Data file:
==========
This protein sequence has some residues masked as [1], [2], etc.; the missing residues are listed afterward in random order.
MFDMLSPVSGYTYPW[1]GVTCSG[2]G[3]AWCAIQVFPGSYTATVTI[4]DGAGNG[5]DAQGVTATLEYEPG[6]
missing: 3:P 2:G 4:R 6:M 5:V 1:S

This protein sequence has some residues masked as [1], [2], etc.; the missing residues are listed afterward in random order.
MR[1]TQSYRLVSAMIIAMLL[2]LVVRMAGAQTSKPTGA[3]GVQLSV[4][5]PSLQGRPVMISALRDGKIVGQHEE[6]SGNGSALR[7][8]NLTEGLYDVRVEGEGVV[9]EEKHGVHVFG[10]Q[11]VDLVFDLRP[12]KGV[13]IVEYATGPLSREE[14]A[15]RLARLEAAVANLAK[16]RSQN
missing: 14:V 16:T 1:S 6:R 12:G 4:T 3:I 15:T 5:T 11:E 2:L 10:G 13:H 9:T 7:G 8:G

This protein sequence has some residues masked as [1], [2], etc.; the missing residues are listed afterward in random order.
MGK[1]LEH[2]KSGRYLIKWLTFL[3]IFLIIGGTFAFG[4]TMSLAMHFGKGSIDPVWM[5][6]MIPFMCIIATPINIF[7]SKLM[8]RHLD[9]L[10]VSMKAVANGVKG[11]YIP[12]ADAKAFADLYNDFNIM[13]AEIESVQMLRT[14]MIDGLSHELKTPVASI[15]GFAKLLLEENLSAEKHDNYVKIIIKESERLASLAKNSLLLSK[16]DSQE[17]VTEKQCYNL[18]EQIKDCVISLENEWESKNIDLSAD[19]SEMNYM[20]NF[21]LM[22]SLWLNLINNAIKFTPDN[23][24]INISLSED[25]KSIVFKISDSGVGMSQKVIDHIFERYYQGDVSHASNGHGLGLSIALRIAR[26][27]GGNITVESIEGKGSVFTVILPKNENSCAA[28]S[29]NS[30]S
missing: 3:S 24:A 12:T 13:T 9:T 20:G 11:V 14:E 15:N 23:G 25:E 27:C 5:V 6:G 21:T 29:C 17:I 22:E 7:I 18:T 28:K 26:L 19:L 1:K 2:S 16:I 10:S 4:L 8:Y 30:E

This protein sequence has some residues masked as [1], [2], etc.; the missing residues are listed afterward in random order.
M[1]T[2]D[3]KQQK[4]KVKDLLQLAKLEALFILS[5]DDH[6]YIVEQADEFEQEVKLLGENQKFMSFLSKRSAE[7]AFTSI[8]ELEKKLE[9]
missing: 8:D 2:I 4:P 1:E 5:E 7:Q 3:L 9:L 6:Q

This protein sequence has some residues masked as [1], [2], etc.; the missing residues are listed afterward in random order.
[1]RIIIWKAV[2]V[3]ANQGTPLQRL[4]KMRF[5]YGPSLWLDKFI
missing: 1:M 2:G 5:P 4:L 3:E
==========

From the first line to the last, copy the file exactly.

This protein sequence has some residues masked as [1], [2], etc.; the missing residues are listed afterward in random order.
MFDMLSPVSGYTYPW[1]GVTCSG[2]G[3]AWCAIQVFPGSYTATVTI[4]DGAGNG[5]DAQGVTATLEYEPG[6]
missing: 3:P 2:G 4:R 6:M 5:V 1:S

This protein sequence has some residues masked as [1], [2], etc.; the missing residues are listed afterward in random order.
MR[1]TQSYRLVSAMIIAMLL[2]LVVRMAGAQTSKPTGA[3]GVQLSV[4][5]PSLQGRPVMISALRDGKIVGQHEE[6]SGNGSALR[7][8]NLTEGLYDVRVEGEGVV[9]EEKHGVHVFG[10]Q[11]VDLVFDLRP[12]KGV[13]IVEYATGPLSREE[14]A[15]RLARLEAAVANLAK[16]RSQN
missing: 14:V 16:T 1:S 6:R 12:G 4:T 3:I 15:T 5:T 11:E 2:L 10:G 13:H 9:T 7:G 8:G

This protein sequence has some residues masked as [1], [2], etc.; the missing residues are listed afterward in random order.
MGK[1]LEH[2]KSGRYLIKWLTFL[3]IFLIIGGTFAFG[4]TMSLAMHFGKGSIDPVWM[5][6]MIPFMCIIATPINIF[7]SKLM[8]RHLD[9]L[10]VSMKAVANGVKG[11]YIP[12]ADAKAFADLYNDFNIM[13]AEIESVQMLRT[14]MIDGLSHELKTPVASI[15]GFAKLLLEENLSAEKHDNYVKIIIKESERLASLAKNSLLLSK[16]DSQE[17]VTEKQCYNL[18]EQIKDCVISLENEWESKNIDLSAD[19]SEMNYM[20]NF[21]LM[22]SLWLNLINNAIKFTPDN[23][24]INISLSED[25]KSIVFKISDSGVGMSQKVIDHIFERYYQGDVSHASNGHGLGLSIALRIAR[26][27]GGNITVESIEGKGSVFTVILPKNENSCAA[28]S[29]NS[30]S
missing: 3:S 24:A 12:T 13:T 9:T 20:G 11:V 14:E 15:N 23:G 25:E 27:C 5:V 6:G 21:T 29:C 17:I 22:E 7:I 18:T 28:K 26:L 19:L 1:K 2:S 16:I 10:S 4:L 8:Y 30:E

This protein sequence has some residues masked as [1], [2], etc.; the missing residues are listed afterward in random order.
M[1]T[2]D[3]KQQK[4]KVKDLLQLAKLEALFILS[5]DDH[6]YIVEQADEFEQEVKLLGENQKFMSFLSKRSAE[7]AFTSI[8]ELEKKLE[9]
missing: 8:D 2:I 4:P 1:E 5:E 7:Q 3:L 9:L 6:Q

This protein sequence has some residues masked as [1], [2], etc.; the missing residues are listed afterward in random order.
[1]RIIIWKAV[2]V[3]ANQGTPLQRL[4]KMRF[5]YGPSLWLDKFI
missing: 1:M 2:G 5:P 4:L 3:E